I appreciate your apology for what you have identified as your "rant" of 1/3/07. I am thankful I was not the only target, though, I must ask, what other Reformed Baptist apologetics ministries were you referring to? I guess I am asking too much of a "rant" to ask where the comments about me ended and those about others began because, of course, I could not see how the entire post was not about me and my "kind." And please realize, sir, that if someone had posted that in my chat channel, for example, I would have assumed it was written by Timothy Enloe. I have entire files of rants just like it, and he means each and every one. So, in light of my having seen your name attached to his, Johnson, Owen, etc., it would be hard to not assume a pattern of consistency based upon similar beliefs and attitudes.
You say you realized the rant was wrong. This seems to have happened after I linked to it, and was related to certain comments posted there. Was the rant "wrong" because it misrepresented me? It seems that what you said, and even the way you said it, is quite consistent with the type of criticism that marks the rC movement as a whole of myself and others like me. Or did the "wrongness" exist in the style, but not the substance?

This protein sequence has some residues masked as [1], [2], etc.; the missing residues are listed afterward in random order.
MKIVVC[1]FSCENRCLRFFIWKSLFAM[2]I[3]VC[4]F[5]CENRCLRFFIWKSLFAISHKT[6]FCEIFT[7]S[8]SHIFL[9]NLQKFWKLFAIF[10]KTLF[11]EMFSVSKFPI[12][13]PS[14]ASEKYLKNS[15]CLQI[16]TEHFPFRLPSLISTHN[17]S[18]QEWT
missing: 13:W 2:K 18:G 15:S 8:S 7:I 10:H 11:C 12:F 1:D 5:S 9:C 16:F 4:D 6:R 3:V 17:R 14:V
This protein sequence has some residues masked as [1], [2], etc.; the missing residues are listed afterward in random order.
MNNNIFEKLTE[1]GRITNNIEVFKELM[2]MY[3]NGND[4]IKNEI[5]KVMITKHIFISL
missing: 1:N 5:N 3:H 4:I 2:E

I believe TULIP represents the spectrum of gospel truth most reprehensible to the natural man. I believe TULIP rips the lips off of man's self-righteousness. It casts man fully upon the mercy of God and leaves no ground for boasting. I believe TULIP then is vital to maintaining gospel balance against the ever-present drag of remaining sin that leads us to constantly find ways of robbing God of his glory and putting ourselves back in some semblance of control.